I am still very grief stricken and shell shocked by what happened and it brings all of the emotions rushing back up. That is why I had to ask somebody, if only to provide another puzzle piece to what happened to me. In my angst, I am not sure if I am even communicating clearly as I type as I end up with a huge lump in my throat.

Anyway, I feel very embarassed by all of this now....I certainly do not want to create any tension, drama or upset. I am just trying to be the best havanese mommy as I can be. To do so, I want to learn but I also dont want to recreate any missteps that Dionna the first went through nor do I want to accidently donate to any place that is creating similar problems.

andra
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post #8 of 19 (permalink) Old 12-31-2010, 07:23 AM Thread Starter
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The HUSU cannot dictate whether people can use the term "Humane Society" in their name or not. The term pre-dates HUSU by almost 200 years. HUSU was founded in 1954. The FIRST Humane Society I could find reference to was in the UK in 1774!


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post #9 of 19 (permalink) Old 12-31-2010, 08:09 AM
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Okay, which one is on tv all the time with the pleas for money and the pitiful photos of dogs and cats who can't find homes, asking for 18.00 per month?

Sir Winston sez "Non Basta Una Vita.”

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post #10 of 19 (permalink) Old 12-31-2010, 10:19 AM
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Andra, I have been replying to your pm, but I will just put it in here.

I am going to put a few things in her that will touch on the term everyone wants to use so much "puppymills) and about Peta and HSUS. And Warning this is very long I have to break it down into two post.

lets start with the word "puppymill"
In all reality what we really need to do is remove the word "puppy mill" from our vocabulary as that word was actually started by the HSUS and PETA, and has such a broad range in what people believe it means. We need to actually start educating people and the real problem and and help them to understand.

Yes these places that everyone has in mind as "puppy Mills" meaning the horrible conditions the excessive breeding etc is really only a small part of it. Our actual problem is the big guys. Like "Pet Land" etc. because they are be backed by the USDA and are doing everything they should be by their standards, they are trying to force these issues on us. They have thousands of dogs and are producing 600 plus puppies a year, they are making millions, they hire in vets, make sure that the animals are provided for, but the part about that that bothers me is, they put these animals in small en-closers, they are forced to have babies all their life, and these kinds of places are seen as ok, because the conditions appear clean, yet these animals have no loving human contact or do their babies, and these same groups are the ones that are also trying to take our rights away.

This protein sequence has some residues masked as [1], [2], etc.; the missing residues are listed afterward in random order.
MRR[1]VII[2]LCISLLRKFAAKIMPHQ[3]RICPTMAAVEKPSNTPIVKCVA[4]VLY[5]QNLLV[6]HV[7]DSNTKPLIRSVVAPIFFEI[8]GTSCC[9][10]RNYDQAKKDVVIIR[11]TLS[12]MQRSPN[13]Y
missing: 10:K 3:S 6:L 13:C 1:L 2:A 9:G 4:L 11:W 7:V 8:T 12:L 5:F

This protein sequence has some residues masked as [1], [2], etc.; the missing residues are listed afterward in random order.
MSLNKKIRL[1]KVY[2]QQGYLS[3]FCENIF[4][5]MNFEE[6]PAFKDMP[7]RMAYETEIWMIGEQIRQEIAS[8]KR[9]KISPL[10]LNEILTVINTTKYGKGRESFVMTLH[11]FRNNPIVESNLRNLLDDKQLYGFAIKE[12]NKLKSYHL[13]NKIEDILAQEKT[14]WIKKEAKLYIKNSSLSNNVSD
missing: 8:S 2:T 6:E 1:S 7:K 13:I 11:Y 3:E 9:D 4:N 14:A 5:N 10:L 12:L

For example: If I was to have a Havanese female ready to whelp her litter, she can be in the house with me, but the moment she goes into labor she is no longer allowed in the house rather she would have to be in a separate building in an en-closer of a certain size and that is where she would have to stay, Why? Because she is now consider no longer your pet, but rather just breeding stock.
I'm sorry but this is my family pet and I am not in it to make money, and now I am being told that if she was to have her puppies in the home where I live I can now be fined and or imprisoned.

You can’t really ban a word. In fact, an attempt to ban something often backfires, particularly in the United States, where we don’t like people censoring our speech. So I’m not going to tell you not to say “puppy mill”. I’m going to give you some very good reasons for not using that phrase.

I speak to a lot of dog clubs and frequently hear dog breeders supporting so-called “anti-puppy-mill” laws. When I ask these people to define “puppy mill,” invariably the definitions given include:
• People who “overbreed” their dogs;
• People who don’t take care of their dogs;
• People who have too many dogs;
• People who breed dogs “just for money”; and
• People who don’t take health issues into account when breeding their dogs.

Let’s look at these definitions in turn. What is “overbreeding”? In the wild, most canids can only reproduce once a year. Most domestic dogs can have two litters a year. When I first became a dog breeder, it was almost a religious belief that no female dog should be bred more than once a year. We were told that it was important to “rest” the uterus between litters. Today, however, thanks to advances in veterinary medicine, we know that an uterus is actually damaged by the elevated progesterone levels that occur in each heat cycle, whether the dog is pregnant or not. Veterinary reproduction specialists recommend that dogs be bred on their second or third heat cycle, that we do more back-to-back breedings, and that we spay the dogs at around age six.